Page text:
- Chicago Bulls (8) vs Boston Celtics (1)
I have to start this section by saying that now and forevermore I will be actively rooting for the worst possible outcome in life for the Bulls and anyone associated with them. They started this season by taking away my favorite player of all time and franchise legend Dwyane Wade from the Heat then bookended it by narrowly edging those same Heat out of the eighth seed after Miami went 30-11 in the second half of the season. I hate Chicago, but that’s beside the point. The layers of intrigue between these two teams are what make this matchup essential viewing.
Let’s start with the obvious: nine years ago Rajon Rondo, Boston Celtics point guard, won the NBA Championship and proudly hung the banner in the TD Garden. Rondo is now tasked with breaking every heart in Boston by knocking the surprise 1-seed Celtics out of the race for the Larry O’Brien trophy. Rondo’s journey since leaving Boston has been checkered and, at times, seemingly at its end, but here he is returning to the city that made him with revenge in mind. There is an urban legend known as “National Television Rajon Rondo” that has been lurking in the NBA shadows for years. Plenty of statistics support the fact that Rondo’s statistics have always elevated when he is playing in front of a national television audience as opposed to a non-televised game or locally aired matchup. I would show you some of those stats, but Cavs-Pacers started 17 minutes ago and it’s a beautiful day outside. We can’t always get what we want. The question currently facing Rondo is whether or not his alter ego can sustain its stellar performance through a series of nationally televised games. I can’t wait to see his answer.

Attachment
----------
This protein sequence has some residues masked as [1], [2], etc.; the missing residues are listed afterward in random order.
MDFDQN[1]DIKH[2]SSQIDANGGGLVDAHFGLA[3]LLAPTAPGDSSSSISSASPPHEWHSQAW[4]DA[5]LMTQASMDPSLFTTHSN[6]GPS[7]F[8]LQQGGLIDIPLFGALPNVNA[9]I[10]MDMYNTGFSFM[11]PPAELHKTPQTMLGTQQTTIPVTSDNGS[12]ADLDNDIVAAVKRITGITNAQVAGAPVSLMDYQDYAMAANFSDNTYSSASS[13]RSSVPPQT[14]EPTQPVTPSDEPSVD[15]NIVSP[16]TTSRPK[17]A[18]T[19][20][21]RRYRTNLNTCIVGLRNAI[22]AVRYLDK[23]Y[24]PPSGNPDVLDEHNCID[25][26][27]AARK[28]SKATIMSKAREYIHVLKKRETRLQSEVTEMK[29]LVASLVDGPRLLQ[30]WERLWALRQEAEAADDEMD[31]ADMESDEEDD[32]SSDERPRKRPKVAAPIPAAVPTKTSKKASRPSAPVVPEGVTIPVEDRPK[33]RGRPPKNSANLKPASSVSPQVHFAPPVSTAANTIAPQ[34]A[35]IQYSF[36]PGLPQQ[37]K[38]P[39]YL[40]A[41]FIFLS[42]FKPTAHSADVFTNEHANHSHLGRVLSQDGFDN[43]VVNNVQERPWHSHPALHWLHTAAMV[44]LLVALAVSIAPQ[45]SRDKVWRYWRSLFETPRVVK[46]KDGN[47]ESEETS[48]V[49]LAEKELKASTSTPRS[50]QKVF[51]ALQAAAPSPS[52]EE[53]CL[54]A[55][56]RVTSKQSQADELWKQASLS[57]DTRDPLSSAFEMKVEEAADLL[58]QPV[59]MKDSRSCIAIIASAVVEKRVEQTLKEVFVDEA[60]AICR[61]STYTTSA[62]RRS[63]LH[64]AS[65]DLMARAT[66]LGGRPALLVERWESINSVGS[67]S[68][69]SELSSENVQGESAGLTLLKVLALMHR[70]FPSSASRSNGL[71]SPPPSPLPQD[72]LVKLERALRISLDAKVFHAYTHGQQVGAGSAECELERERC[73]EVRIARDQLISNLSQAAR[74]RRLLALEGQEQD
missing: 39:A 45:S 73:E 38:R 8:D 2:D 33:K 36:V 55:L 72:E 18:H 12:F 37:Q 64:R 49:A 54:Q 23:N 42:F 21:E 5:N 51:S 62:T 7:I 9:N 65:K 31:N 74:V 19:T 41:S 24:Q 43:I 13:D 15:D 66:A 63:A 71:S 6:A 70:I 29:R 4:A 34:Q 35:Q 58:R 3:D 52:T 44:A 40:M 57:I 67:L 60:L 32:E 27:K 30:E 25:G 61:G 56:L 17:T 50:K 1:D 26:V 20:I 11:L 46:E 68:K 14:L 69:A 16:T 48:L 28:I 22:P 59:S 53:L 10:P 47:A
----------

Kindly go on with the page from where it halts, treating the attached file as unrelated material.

After Rondo, the motivation angle for Chicago gets a little more abstract, so stick with me here. At the NBA’s trade deadline earlier this season it was widely believed that the Celtics would make a push to acquire Jimmy Butler, Chicago’s young star of a shooting guard who spent his season trying to overcome the extreme dysfunction of the Bulls. That trade never happened and Butler was forced to keep running Fred Hoiberg’s terrible plays. I can’t say for certain that Butler felt slighted by Boston’s inaction, but I can say for sure that he now has the opportunity the show the Celtics and their fans exactly why a trade for him should have been their first priority. Jimmy Butler vs Marcus Smart and Jimmy Butler vs Jae Crowder are going to be so much fun to watch.